A "Second Opinion" on the Economic Health of the American Middle Class
Researchers considering levels and trends in the resources available to the middle class traditionally measure the pre-tax cash income of either tax units or households. In this paper, we demonstrate that this choice carries significant implications for assessing income trends. Focusing on tax units rather than households greatly reduces measured growth in middle class income. Furthermore, excluding the effect of taxes and the value of in-kind benefits further reduces observed improvements in the resources of the middle class. Finally, we show how these distinctions change the observed distribution of benefits from the tax exclusion of employer provided health insurance.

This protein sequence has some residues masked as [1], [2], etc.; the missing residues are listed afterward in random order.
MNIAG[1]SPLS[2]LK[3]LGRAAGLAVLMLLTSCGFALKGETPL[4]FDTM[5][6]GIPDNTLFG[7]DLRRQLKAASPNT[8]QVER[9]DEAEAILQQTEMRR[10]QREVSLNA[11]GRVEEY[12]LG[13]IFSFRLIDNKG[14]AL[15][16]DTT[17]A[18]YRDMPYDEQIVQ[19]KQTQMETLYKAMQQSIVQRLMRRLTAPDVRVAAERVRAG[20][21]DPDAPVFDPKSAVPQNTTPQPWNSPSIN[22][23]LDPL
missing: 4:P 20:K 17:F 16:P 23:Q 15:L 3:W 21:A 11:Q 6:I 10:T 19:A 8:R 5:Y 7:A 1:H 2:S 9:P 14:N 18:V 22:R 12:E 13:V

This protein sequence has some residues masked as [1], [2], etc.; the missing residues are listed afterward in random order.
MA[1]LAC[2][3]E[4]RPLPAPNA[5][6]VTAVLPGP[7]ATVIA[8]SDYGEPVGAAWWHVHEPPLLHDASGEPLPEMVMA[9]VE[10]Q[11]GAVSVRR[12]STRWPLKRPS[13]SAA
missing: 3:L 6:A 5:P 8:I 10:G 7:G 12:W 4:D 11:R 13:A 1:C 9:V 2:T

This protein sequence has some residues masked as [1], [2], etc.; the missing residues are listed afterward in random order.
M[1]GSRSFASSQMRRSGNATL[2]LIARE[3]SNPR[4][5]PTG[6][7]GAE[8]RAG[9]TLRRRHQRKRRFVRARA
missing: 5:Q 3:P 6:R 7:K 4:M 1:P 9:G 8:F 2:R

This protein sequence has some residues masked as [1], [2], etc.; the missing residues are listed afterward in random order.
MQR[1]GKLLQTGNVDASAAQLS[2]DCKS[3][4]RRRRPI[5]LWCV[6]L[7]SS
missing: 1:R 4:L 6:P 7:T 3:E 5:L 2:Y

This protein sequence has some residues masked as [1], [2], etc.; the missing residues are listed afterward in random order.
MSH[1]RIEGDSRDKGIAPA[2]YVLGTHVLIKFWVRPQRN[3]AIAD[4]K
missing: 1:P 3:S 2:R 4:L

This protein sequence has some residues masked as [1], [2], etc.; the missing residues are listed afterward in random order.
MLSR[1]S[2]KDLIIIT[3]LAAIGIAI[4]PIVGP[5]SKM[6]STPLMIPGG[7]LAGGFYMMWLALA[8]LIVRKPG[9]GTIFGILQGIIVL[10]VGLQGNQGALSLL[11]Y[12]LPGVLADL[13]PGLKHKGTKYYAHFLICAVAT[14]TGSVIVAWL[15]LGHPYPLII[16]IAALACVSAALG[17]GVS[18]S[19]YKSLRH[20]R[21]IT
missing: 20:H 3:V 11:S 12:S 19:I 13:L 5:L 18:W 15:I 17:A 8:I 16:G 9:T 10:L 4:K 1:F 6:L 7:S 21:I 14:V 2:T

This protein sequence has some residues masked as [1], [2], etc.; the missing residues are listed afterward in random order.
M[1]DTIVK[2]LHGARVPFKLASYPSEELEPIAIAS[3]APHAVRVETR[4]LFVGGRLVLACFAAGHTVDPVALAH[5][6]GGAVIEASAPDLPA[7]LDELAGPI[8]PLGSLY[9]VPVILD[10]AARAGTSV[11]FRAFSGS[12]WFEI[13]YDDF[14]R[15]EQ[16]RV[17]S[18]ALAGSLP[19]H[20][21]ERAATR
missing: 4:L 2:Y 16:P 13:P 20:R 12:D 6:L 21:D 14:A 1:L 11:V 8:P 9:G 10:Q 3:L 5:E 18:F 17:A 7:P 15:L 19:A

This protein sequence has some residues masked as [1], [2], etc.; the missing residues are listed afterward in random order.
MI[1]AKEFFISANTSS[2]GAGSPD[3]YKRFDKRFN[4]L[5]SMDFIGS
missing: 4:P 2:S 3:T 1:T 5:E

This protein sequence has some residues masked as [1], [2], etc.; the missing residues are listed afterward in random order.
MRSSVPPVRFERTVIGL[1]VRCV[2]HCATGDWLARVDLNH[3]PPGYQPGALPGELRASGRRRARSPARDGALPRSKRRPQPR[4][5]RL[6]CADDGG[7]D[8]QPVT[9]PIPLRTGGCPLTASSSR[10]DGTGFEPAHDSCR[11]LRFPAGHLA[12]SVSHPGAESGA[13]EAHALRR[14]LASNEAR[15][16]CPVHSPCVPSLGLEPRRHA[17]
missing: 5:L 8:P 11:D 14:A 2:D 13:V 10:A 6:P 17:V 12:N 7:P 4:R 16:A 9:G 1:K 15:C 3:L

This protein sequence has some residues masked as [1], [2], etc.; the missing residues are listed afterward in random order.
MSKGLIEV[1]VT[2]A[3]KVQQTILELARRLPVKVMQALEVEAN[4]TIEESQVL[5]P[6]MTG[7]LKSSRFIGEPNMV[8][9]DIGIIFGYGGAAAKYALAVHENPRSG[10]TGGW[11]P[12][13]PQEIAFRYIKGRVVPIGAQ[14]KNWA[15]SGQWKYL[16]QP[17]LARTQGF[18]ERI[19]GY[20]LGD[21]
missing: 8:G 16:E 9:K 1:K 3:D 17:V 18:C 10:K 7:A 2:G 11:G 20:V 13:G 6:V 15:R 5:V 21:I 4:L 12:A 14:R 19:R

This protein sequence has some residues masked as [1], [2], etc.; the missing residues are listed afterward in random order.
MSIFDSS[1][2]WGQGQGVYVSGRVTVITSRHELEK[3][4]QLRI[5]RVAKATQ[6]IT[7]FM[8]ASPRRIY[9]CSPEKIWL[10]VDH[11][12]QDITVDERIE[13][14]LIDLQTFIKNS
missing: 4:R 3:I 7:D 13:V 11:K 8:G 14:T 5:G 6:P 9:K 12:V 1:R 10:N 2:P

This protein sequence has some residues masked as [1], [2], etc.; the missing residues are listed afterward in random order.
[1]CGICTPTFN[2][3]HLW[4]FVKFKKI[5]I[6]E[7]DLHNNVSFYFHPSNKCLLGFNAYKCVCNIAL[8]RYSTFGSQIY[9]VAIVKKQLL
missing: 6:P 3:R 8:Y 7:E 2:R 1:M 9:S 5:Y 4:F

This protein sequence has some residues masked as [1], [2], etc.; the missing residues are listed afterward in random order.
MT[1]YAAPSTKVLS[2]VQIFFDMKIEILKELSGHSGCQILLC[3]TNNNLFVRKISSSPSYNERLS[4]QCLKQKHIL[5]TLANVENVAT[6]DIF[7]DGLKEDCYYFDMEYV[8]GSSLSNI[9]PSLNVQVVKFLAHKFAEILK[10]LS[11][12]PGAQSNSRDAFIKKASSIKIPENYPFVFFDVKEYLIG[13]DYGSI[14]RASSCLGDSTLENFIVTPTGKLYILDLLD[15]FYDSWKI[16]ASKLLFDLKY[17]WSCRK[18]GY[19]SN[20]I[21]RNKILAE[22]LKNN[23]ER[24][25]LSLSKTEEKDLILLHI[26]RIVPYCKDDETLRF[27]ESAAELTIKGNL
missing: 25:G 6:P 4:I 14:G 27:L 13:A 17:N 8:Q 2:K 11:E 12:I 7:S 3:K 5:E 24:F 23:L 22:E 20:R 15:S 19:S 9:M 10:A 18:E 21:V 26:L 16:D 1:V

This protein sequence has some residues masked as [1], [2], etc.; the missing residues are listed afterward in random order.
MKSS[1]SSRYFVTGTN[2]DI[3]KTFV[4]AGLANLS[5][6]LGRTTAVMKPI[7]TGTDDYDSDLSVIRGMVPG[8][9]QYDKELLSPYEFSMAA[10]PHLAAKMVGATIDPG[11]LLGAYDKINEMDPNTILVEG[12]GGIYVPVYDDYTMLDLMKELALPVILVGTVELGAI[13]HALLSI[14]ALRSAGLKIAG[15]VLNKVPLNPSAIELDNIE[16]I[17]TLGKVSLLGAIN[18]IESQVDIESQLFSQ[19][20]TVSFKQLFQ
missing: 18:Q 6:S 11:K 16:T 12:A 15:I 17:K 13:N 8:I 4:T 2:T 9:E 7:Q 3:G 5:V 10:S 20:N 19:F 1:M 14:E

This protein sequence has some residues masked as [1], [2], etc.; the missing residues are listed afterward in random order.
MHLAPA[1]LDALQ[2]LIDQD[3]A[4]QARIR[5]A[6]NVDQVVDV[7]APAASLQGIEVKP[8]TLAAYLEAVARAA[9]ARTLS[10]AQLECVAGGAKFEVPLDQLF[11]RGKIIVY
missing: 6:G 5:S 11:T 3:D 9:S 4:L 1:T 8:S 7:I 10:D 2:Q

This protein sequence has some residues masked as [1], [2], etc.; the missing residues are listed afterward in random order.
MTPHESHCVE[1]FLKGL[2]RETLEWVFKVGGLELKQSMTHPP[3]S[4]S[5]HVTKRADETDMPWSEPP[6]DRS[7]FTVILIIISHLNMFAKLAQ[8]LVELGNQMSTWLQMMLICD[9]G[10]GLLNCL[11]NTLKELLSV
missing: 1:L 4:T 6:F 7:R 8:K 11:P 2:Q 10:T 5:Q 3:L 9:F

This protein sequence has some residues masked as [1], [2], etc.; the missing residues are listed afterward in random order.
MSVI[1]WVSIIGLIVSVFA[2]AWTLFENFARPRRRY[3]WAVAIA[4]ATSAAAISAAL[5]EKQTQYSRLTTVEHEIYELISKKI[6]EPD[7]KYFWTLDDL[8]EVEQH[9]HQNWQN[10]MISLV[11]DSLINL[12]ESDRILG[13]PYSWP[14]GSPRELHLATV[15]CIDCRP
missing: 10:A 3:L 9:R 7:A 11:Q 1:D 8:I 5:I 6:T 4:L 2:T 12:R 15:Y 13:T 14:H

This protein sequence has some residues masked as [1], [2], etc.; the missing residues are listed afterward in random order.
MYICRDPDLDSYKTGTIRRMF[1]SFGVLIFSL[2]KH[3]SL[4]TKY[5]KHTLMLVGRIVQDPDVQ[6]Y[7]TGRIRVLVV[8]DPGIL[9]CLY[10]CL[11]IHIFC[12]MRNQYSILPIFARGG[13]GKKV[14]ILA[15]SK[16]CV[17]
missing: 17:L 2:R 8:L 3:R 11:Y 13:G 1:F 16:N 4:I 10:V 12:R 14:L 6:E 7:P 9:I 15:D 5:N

We thank Jennifer Tennant and Abigail Kelly-Smith for their helpful comments and suggestions and Sean Lyons for research assistance with some of the data used in this paper. The views in this paper are those of the authors and should not be attributed to the staff of the Joint Committee on Taxation, any Member of Congress, or the National Bureau of Economic Research.
Richard V. Burkhauser & Jeff Larrimore & Kosali I. Simon, 2012. "A "Second Opinion" on the Economic Health of the American Middle Class," National Tax Journal, vol 65(1), pages 7-32. citation courtesy of